May 13th, 2010. Evening. Coldish, dry, mostly overcast. In the verges, the pastures and the meadows the first blow of dandelions is over. They have been superceded by rich yellow buttercups and constellations of white, star-like daisies. More hawthorn or whitethorn out in the hedges, though not all. Rooklets have left the nest but stay close on nearby branches; they communicate in high-pitched, adolescent screeches rather than caws.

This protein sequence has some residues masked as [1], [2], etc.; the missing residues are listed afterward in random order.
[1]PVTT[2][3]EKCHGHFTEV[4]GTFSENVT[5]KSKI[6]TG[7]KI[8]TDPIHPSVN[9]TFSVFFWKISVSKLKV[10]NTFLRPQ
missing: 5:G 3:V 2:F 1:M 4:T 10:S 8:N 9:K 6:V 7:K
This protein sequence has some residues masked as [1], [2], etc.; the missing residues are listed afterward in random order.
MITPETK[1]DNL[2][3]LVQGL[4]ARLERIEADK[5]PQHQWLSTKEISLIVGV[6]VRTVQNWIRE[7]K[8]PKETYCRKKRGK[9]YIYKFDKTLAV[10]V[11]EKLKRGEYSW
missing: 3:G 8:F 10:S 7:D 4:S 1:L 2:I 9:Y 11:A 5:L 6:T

I disturb a Little Egret from the brook… pure white plumage, elegant, with black legs trailing back in flight, and distinctive orange feet. It has brought a bit of the Nile to this part of Cambridgeshire. It moves up the stream, out of sight. It makes me wonder whether it wasn’t two Little Egrets I saw last weekend, rather than the Great White Egrets I thought they were. It is difficult to judge size in some lights and weathers. Things look bigger at dusk. I sit for a while on the grassy nettle-bank above the brook, facing west to catch the last rays of the sun, a field of young green wheat behind, and a field of rape in full flower before. There are a couple of whitethroats about, nest-building still. One returns to the same patch of cow parsley and last years’s dry stems time and time again to select grassy wisps and carry them back into an ivy-clad ash on the edge of the brook. Half a dozen blue-backed swallows flit fast and very low over the rape, twisting and turning and doubling back. They disappear for ten minutes or so, then come back, then disappear again. They seem to be following a cyclical pattern, working the fields methodically. The Little Egret flies across, nonchalantly, to another arm of the brook. It is a lovely sight in the evening to see birds flying home to their roosts. And it is heartening to know, now, that this little Beck Brook, in a stretch of less than half a mile, is home to several families of mallard, to moorhen, heron and egret, possibly eels, a grass snake, and miniscule fish. No doubt a lot more besides. More and more I find myself drawn to the stream. We are all ineluctably led back to water, like children, like mallard.